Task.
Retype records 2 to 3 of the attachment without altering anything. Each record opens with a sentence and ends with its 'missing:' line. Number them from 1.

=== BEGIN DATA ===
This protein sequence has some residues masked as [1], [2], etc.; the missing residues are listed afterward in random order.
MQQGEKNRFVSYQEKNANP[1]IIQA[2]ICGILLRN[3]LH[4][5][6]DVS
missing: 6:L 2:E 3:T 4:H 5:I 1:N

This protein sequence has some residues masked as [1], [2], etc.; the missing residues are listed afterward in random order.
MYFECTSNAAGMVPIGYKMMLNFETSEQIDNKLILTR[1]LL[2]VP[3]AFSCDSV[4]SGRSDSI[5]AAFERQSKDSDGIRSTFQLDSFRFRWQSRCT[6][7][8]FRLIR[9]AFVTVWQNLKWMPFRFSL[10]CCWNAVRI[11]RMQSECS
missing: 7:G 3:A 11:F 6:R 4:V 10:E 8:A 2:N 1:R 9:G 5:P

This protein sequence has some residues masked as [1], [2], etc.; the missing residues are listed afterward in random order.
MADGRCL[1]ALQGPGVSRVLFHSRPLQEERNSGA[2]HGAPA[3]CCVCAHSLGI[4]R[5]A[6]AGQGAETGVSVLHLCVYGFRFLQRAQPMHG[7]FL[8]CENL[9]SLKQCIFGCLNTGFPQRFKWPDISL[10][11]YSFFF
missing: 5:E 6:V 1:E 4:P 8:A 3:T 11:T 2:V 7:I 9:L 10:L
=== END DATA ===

This protein sequence has some residues masked as [1], [2], etc.; the missing residues are listed afterward in random order.
MYFECTSNAAGMVPIGYKMMLNFETSEQIDNKLILTR[1]LL[2]VP[3]AFSCDSV[4]SGRSDSI[5]AAFERQSKDSDGIRSTFQLDSFRFRWQSRCT[6][7][8]FRLIR[9]AFVTVWQNLKWMPFRFSL[10]CCWNAVRI[11]RMQSECS
missing: 7:G 3:A 11:F 6:R 4:V 10:E 8:A 2:N 1:R 9:G 5:P

This protein sequence has some residues masked as [1], [2], etc.; the missing residues are listed afterward in random order.
MADGRCL[1]ALQGPGVSRVLFHSRPLQEERNSGA[2]HGAPA[3]CCVCAHSLGI[4]R[5]A[6]AGQGAETGVSVLHLCVYGFRFLQRAQPMHG[7]FL[8]CENL[9]SLKQCIFGCLNTGFPQRFKWPDISL[10][11]YSFFF
missing: 5:E 6:V 1:E 4:P 8:A 3:T 11:T 2:V 7:I 9:L 10:L